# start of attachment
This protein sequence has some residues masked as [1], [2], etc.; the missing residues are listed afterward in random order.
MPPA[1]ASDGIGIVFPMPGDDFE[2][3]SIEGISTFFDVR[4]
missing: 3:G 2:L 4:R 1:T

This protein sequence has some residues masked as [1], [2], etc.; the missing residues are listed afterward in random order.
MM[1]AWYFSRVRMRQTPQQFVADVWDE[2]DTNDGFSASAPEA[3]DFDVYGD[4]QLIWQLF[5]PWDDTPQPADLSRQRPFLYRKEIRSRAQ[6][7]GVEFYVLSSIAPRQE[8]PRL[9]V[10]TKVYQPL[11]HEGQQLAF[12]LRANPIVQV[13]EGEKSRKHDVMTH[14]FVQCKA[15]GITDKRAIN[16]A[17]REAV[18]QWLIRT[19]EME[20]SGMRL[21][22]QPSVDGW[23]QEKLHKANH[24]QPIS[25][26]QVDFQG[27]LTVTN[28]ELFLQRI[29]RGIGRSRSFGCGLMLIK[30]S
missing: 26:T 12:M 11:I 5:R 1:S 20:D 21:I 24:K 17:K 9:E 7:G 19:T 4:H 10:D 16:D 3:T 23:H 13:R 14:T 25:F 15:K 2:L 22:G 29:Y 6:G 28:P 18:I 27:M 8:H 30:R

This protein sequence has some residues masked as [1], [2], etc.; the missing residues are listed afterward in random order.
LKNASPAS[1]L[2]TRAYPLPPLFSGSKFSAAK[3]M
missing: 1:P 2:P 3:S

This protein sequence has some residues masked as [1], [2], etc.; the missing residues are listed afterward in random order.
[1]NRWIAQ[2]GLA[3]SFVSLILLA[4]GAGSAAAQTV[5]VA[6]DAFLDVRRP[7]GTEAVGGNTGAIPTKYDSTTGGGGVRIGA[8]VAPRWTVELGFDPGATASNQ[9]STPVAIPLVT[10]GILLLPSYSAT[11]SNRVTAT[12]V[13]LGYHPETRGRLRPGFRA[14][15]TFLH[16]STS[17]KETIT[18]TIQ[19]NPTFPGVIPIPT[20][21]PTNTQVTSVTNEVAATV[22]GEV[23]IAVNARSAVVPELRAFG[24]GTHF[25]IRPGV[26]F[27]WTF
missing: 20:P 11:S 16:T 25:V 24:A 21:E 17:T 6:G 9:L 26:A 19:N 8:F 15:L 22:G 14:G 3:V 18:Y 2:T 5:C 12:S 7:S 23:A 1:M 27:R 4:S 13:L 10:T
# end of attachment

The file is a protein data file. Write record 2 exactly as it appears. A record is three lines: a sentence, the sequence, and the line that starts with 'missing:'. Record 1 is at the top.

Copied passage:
This protein sequence has some residues masked as [1], [2], etc.; the missing residues are listed afterward in random order.
MM[1]AWYFSRVRMRQTPQQFVADVWDE[2]DTNDGFSASAPEA[3]DFDVYGD[4]QLIWQLF[5]PWDDTPQPADLSRQRPFLYRKEIRSRAQ[6][7]GVEFYVLSSIAPRQE[8]PRL[9]V[10]TKVYQPL[11]HEGQQLAF[12]LRANPIVQV[13]EGEKSRKHDVMTH[14]FVQCKA[15]GITDKRAIN[16]A[17]REAV[18]QWLIRT[19]EME[20]SGMRL[21][22]QPSVDGW[23]QEKLHKANH[24]QPIS[25][26]QVDFQG[27]LTVTN[28]ELFLQRI[29]RGIGRSRSFGCGLMLIK[30]S
missing: 26:T 12:M 11:I 5:R 1:S 20:D 21:I 24:K 17:K 9:E 7:G 19:T 4:H 10:D 16:D 3:T 23:H 13:R 14:T 25:F 15:K 2:L 22:G 29:Y 6:G 28:P 18:I 27:M 8:H 30:R